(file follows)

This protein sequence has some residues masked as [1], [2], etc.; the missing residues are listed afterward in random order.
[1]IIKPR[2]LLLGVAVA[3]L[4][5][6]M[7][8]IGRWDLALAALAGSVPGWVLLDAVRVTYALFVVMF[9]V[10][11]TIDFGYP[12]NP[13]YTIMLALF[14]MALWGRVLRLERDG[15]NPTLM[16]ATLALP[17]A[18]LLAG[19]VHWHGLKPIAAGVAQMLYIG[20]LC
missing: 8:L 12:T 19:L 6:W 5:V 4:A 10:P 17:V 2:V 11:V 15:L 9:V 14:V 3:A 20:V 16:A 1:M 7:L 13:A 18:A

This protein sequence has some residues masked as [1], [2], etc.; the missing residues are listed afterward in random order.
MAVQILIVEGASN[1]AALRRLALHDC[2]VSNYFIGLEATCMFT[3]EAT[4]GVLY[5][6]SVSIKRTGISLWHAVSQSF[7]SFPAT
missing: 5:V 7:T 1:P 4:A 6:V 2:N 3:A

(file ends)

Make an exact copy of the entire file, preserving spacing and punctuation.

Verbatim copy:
This protein sequence has some residues masked as [1], [2], etc.; the missing residues are listed afterward in random order.
[1]IIKPR[2]LLLGVAVA[3]L[4][5][6]M[7][8]IGRWDLALAALAGSVPGWVLLDAVRVTYALFVVMF[9]V[10][11]TIDFGYP[12]NP[13]YTIMLALF[14]MALWGRVLRLERDG[15]NPTLM[16]ATLALP[17]A[18]LLAG[19]VHWHGLKPIAAGVAQMLYIG[20]LC
missing: 8:L 12:T 19:L 6:W 5:V 4:A 10:P 17:V 2:V 11:V 15:L 9:V 14:V 3:A 20:V 16:A 1:M 7:L 13:A 18:A

This protein sequence has some residues masked as [1], [2], etc.; the missing residues are listed afterward in random order.
MAVQILIVEGASN[1]AALRRLALHDC[2]VSNYFIGLEATCMFT[3]EAT[4]GVLY[5][6]SVSIKRTGISLWHAVSQSF[7]SFPAT
missing: 5:V 7:T 1:P 4:A 6:V 2:N 3:A